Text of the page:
The Observation Scale for Autism (OSA): A New Screening Method to Detect Autism Spectrum Disorder before Age Three Years

Nils Haglund, SvenOlof Dahlgren, Karin Källén, Peik Gustafsson, Maria Råstam


Background: There is an increasing body of evidence that early interventions for children with Autism Spectrum Disorder (ASD) promote a positive development of social interaction. Thus, tools for early detection of ASD are warranted.

Aim: Development of, and deciding cut-off-levels for, a new screening tool for ASD, the Observation Scale for Autism (OSA). The OSA was designed to be used at the free health check-up at 30 months, offered to all children in Sweden.

Method: The OSA consists of 12 observations and takes less than 10 minutes to use. The performance of the test was investigated by assessing 37 children previously diagnosed ASD, 23 with Down Syndrome (DS) and 26 typically developing children (TD).

Results: Children diagnosed with ASD showed statistically significant higher scores in all 12 items compared to TD children, and significantly higher in 10 items compared to the children with DS. Most of the observations in OSA seemed to cover specific symptoms of ASD, but two of the observations were more related to developmental level. The nine most discriminative items for ASD were identified, and among those, a cut-off limit was chosen (≥3 items). Among children with ASD, 34/37 reached the proposed cut off, compared to 0/26 and 4/23 among children in the TD and DS groups, respectively.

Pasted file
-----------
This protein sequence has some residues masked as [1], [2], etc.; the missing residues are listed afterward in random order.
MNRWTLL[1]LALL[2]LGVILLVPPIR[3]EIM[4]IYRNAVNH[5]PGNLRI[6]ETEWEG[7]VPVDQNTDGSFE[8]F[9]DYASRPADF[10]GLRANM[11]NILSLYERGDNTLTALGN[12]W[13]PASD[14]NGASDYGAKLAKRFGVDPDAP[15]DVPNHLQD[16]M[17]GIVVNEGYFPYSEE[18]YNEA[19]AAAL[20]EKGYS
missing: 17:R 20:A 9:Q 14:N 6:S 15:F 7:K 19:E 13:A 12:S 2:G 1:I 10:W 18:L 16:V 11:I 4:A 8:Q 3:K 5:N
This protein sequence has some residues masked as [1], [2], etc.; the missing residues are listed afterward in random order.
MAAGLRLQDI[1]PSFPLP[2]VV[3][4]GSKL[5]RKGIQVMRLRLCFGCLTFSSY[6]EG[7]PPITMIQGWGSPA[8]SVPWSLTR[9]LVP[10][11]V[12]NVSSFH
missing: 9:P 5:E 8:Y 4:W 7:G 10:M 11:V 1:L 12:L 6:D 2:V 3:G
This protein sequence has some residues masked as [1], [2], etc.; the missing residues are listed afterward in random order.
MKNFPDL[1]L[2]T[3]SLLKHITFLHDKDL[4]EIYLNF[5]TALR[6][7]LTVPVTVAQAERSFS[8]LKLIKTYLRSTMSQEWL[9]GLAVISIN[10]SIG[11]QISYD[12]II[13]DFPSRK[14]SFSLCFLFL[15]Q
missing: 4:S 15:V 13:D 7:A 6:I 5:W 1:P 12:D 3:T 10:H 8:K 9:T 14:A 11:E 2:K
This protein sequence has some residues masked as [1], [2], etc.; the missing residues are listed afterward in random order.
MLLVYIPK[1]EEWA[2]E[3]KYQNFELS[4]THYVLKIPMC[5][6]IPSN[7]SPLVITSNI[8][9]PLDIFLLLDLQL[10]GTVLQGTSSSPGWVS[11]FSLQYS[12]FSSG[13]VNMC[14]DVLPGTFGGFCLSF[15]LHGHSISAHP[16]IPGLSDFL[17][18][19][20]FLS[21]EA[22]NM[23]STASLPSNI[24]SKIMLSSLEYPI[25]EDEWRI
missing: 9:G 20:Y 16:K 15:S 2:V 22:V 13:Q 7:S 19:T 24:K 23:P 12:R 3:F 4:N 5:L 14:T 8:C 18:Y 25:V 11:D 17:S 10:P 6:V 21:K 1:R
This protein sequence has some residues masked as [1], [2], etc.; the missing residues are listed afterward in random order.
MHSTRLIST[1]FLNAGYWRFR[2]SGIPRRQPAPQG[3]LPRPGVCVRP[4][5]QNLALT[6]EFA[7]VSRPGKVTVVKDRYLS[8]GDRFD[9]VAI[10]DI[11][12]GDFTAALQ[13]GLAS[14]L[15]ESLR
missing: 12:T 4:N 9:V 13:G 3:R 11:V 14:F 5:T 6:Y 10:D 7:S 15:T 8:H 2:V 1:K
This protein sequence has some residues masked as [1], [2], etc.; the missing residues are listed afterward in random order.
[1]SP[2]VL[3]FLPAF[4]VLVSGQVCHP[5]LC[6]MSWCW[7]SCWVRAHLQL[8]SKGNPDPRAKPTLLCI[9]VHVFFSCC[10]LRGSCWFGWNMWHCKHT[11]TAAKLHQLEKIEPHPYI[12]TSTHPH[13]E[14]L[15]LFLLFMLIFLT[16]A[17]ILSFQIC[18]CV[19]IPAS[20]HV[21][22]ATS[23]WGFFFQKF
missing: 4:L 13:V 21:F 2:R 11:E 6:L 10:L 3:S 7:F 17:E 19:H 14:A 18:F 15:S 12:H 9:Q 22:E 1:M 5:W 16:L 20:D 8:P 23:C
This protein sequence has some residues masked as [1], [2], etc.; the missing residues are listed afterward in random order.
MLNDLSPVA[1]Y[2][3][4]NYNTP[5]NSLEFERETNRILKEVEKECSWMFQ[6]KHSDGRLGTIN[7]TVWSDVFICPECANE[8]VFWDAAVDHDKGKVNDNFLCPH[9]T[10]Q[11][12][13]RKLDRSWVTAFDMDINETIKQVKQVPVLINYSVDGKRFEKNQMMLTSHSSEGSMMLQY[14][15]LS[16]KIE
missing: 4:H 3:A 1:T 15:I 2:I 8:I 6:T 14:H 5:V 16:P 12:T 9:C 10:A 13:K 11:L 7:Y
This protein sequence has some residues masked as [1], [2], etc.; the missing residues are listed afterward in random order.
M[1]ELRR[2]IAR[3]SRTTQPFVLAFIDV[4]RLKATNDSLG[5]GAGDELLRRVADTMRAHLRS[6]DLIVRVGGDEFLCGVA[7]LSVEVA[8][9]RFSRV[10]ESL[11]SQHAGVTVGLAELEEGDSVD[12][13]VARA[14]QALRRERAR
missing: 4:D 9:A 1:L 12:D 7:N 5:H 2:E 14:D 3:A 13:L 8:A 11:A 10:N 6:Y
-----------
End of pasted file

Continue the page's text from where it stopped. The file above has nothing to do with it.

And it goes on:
Conclusion: The results suggest that the OSA discriminates children with ASD from TD children and children with DS. Using the suggested cut off, OSA provides high sensitivity for ASD (92%) with a very low false positive rate.


Screening, Autism, sensitivity, Intellectual disability, typically developing children

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ISSN: 2292-2598